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Best Classical Compendium

Federico de Michelis, bass-baritone
Steven Blier,  piano

© 2023 NYFOS Records

Producers: Steven Blier, Jonathan Estabrooks

Mixing: Jonathan Estabrooks

Mastering: Bryan Lowe

Engineer: Chris Benham

Recorded on February 16, 17, 19 & May 23, 25, 2023 at Big Orange Sheep, Brooklyn

Album artwork design: Gillian Riesen, Emitha LLC


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From the moment I heard my first Guastavino song some 40 years ago I have been under the spell of Argentinean song. And when I met Federico De Michelis in the winter of 2022 I felt I was in the presence of an authentic Buenos Aires voice, imbued with all its tenderness, its poetry, and its bruised machismo. This CD is the product of our mutual love of porteño song, featuring music by some of Argentina’s iconic composers.     


Carlos Guastavino is one of her gentle giants. While so many other composers were jumping on the 12-tone bandwagon Guastavino remained true to his faith in tonality, which amounted to a passion. His gentle turns of harmony and the perfect flow of his vocal lines have rightfully earned him his nickname, “The Schubert of the Pampas.” His compatriot Carlos López Buchardo shared Guastavino’s gift for lyricism and his uniquely South American sense of rhythm, to which he added his own sweet glaze of French impressionism—a product of his studies in Paris.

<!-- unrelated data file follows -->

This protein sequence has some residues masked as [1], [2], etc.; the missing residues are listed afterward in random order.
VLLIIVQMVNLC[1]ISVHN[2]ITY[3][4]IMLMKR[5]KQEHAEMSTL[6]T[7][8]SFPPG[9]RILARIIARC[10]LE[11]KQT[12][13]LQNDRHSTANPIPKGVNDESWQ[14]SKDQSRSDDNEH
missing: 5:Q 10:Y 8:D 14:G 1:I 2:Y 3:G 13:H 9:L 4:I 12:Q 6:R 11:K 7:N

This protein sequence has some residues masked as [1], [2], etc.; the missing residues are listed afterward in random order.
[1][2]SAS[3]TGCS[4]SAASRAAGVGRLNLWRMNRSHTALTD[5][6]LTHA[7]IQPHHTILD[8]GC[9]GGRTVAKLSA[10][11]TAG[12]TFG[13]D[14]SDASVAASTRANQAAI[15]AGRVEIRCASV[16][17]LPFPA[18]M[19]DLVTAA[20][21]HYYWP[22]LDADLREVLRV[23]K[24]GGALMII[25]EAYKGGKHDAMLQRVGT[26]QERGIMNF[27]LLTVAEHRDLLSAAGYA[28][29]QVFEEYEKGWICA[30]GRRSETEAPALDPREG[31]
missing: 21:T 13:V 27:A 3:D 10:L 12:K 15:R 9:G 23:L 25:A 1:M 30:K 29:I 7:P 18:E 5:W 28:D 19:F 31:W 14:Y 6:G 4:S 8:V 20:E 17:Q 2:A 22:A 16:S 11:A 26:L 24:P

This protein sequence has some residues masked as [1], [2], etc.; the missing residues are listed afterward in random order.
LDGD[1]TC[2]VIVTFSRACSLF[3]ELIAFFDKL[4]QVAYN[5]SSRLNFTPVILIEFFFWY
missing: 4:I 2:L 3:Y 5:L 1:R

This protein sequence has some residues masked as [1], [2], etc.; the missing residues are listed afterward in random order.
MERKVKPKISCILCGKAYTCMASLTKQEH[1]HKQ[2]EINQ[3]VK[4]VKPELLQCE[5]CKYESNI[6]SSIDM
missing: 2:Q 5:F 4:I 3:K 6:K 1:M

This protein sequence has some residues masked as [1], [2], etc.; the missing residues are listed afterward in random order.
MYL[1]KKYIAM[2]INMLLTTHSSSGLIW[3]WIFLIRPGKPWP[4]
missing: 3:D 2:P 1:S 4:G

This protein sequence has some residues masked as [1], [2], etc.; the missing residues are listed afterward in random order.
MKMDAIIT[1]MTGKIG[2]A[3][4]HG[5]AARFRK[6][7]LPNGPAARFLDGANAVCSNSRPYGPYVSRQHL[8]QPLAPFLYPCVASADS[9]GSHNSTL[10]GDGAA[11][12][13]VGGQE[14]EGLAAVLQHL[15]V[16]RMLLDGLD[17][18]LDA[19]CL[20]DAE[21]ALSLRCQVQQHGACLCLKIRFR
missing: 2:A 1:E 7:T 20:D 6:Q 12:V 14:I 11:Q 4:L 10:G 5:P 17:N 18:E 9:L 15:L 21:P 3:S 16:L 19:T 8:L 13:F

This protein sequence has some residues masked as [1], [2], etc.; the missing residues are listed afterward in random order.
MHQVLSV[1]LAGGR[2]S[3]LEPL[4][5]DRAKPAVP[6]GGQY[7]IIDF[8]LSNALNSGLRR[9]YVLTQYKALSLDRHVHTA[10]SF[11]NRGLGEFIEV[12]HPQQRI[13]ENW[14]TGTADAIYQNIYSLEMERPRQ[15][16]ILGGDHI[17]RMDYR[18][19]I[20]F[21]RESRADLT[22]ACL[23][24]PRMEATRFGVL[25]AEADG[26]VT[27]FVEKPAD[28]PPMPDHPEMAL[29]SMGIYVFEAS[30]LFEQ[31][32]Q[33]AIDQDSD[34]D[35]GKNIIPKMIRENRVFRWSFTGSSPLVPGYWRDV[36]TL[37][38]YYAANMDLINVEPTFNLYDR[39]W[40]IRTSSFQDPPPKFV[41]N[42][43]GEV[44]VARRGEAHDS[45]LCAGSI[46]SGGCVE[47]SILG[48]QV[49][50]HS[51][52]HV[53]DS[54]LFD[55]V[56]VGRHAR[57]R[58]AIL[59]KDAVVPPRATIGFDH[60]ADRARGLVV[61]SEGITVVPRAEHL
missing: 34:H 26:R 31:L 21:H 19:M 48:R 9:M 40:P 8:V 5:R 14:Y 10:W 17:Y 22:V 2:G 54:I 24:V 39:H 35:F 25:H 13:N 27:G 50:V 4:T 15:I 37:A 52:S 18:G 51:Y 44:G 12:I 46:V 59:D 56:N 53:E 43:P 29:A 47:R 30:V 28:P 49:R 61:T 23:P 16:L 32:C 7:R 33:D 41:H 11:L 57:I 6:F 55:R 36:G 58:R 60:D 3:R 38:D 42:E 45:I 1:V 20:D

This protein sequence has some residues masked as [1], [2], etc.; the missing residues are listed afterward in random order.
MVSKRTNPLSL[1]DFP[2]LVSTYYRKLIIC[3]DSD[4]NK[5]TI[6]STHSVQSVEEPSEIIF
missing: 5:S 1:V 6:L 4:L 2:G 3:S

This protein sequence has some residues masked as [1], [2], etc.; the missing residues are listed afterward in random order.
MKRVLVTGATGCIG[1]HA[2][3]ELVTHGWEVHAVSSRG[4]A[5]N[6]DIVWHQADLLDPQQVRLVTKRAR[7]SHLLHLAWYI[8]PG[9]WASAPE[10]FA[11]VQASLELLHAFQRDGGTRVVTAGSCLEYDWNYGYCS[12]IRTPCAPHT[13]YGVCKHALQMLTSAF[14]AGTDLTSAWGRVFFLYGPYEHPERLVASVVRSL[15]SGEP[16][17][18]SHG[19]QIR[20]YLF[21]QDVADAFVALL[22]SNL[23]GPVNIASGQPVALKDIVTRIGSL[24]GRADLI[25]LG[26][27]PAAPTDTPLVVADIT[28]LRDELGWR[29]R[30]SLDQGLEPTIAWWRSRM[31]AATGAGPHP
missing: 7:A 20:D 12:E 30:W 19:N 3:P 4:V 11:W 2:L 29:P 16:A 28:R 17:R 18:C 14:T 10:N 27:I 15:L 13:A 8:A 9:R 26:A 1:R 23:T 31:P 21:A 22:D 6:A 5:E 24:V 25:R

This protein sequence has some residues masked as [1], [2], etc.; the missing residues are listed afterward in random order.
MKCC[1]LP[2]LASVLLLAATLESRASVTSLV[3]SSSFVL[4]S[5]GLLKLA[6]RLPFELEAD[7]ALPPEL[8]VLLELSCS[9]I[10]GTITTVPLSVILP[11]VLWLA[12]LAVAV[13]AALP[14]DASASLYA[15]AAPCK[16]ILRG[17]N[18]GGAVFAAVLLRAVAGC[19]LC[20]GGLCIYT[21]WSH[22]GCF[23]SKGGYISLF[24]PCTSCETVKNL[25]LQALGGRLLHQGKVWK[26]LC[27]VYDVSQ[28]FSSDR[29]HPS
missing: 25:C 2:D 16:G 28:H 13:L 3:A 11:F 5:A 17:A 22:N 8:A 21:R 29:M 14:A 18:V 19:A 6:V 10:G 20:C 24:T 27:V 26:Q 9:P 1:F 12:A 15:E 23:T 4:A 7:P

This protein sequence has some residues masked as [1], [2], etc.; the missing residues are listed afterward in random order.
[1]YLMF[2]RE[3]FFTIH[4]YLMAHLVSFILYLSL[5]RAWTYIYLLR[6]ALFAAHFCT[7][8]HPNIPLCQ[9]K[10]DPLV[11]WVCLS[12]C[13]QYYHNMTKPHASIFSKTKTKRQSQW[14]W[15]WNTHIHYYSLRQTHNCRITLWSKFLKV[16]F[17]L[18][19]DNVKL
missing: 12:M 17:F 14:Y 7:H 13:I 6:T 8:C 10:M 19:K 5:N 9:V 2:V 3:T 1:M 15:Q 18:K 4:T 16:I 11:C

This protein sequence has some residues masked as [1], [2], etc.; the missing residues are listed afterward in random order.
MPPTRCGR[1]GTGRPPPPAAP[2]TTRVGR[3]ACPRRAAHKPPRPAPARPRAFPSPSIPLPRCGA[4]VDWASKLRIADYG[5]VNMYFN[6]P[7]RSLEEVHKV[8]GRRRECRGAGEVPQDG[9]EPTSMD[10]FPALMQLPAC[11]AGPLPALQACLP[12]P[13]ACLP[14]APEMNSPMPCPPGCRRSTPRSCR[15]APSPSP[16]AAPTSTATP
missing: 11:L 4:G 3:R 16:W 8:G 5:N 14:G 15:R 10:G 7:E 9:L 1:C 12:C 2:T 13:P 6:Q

No portrait of Buenos Aires would be complete without a selection of tangos—as intrinsic to that culture as the blues are to North Americans. The tango craze reached its first golden age in the 1920s and 30s with the rise of Carlos Gardel,“The King of Tango.” Composer of many of Argentina’s most famous popular songs, Gardel became a matinée idol and recording star, worshipped by millions. He wasn’t alone: composers like Mariano Mores and Héctor Stamponi fueled the tango hit factory, writing the songs that made Argentina dance.     


When Astor Piazzolla came on the scene in the 1950s, he supplanted tango’s traditional sentimentality with a knife’s edge and an irresistible dark fire. His masterpiece with lyricist Eladia Blázquez, “Siempre se vuelve a Buenos Aires,” captures the city’s addictive allure, a mixture of seduction and nostalgia.     


Ariel Ramírez’s heartbreaking “Allá lejos y hace tiempo” answers Piazzolla’s bravado with a tenderness so deep that it makes me yearn for Argentina—a country I have never seen. In fact each of the beautiful songs on Mi país evokes what Eladia Blázquez calls “that melancholy way to love” with such power that I always come back for more, year after year.

- Steven Blier

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